"The parameters of the cooperation will depend on which way NATO transformation goes," Sergei Lavrov said at the opening of a Russia-NATO Council session in Moscow, which is being attended by NATO Secretary General Jaap de Hoop Scheffer.
Lavrov said Russia would use the event to make clear its concerns to the bloc, including ones related to the Conventional Forces in Europe (CFE) and the Anti-Ballistic Missile (ABM) treaties, as well as to the final status of the Serbian province of Kosovo.
"CFE- and ABM-related issues affect key aspects of security," he said. "Approaches to solving these issues should handle mutual security concerns with care."
"We value the Russia-NATO Council format, which enables [us] to discuss all [controversial] issues openly," said Lavrov.
De Hoop Scheffer said he expected the alliance and Russia to further expand their cooperation against drug trafficking in Afghanistan and to overcome differences on the CFE, missile defense and Kosovo.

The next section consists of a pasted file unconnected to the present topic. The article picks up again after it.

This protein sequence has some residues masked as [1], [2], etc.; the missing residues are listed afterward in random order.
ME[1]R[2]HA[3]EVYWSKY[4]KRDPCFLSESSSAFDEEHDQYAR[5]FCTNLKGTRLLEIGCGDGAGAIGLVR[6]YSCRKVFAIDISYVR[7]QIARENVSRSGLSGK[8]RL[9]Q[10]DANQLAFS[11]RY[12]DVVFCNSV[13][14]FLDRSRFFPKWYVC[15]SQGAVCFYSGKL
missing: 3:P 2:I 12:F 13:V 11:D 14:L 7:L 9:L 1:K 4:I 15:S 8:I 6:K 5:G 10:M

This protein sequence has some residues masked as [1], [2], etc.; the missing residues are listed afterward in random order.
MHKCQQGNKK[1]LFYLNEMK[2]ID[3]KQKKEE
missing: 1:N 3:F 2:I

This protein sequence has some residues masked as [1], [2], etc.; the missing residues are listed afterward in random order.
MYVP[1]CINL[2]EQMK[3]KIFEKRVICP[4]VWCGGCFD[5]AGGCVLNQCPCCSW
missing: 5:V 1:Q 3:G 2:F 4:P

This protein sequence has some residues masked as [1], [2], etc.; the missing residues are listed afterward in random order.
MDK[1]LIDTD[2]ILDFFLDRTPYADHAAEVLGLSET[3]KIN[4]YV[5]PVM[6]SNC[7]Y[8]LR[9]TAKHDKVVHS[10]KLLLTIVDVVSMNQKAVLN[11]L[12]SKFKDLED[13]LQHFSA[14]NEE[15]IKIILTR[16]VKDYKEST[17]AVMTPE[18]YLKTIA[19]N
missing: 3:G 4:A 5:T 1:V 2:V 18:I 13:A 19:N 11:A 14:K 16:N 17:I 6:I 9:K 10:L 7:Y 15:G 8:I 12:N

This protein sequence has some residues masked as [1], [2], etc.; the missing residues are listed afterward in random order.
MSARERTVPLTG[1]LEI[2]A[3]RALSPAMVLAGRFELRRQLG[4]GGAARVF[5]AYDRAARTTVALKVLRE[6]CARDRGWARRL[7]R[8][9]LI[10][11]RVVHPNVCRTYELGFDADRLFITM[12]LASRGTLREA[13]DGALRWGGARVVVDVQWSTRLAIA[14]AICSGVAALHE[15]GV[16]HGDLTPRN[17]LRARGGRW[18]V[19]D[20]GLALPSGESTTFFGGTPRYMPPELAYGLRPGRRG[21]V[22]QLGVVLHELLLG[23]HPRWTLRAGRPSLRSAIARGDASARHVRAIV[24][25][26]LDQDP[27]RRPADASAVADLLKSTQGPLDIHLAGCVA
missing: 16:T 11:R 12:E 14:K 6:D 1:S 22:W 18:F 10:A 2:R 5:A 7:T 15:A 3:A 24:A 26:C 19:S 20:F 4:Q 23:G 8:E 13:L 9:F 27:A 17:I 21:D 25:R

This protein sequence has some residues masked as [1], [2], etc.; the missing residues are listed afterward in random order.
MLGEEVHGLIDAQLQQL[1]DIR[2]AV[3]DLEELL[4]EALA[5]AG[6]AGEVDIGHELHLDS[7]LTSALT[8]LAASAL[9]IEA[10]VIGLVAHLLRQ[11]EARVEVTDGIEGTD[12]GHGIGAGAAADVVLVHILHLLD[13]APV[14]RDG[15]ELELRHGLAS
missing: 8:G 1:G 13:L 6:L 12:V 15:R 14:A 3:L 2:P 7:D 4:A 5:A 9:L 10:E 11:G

Russia is strongly opposed to the deployment of a U.S. missile defense system in Central Europe and has declared a moratorium on its compliance with the adapted CFE treaty to protest the reluctance of NATO countries to ratify it.
The 1990 conventional armaments control treaty between the trans-Atlantic alliance and the former Warsaw Pact was updated in 1999 to reflect the realities of the post-Cold War era, but only Russia and several other signatories have ratified it so far.
Moscow also objects to giving sovereignty to Kosovo, arguing that the move would violate Serbia's territorial integrity and set a dangerous international precedent for other breakaway regions, including in the former Soviet Union.
It has threatened to use its veto power on the UN Security Council to block UN envoy Martti Ahtisaari's plan granting "supervised independence" status to Serbia's predominantly ethnic Albanian province.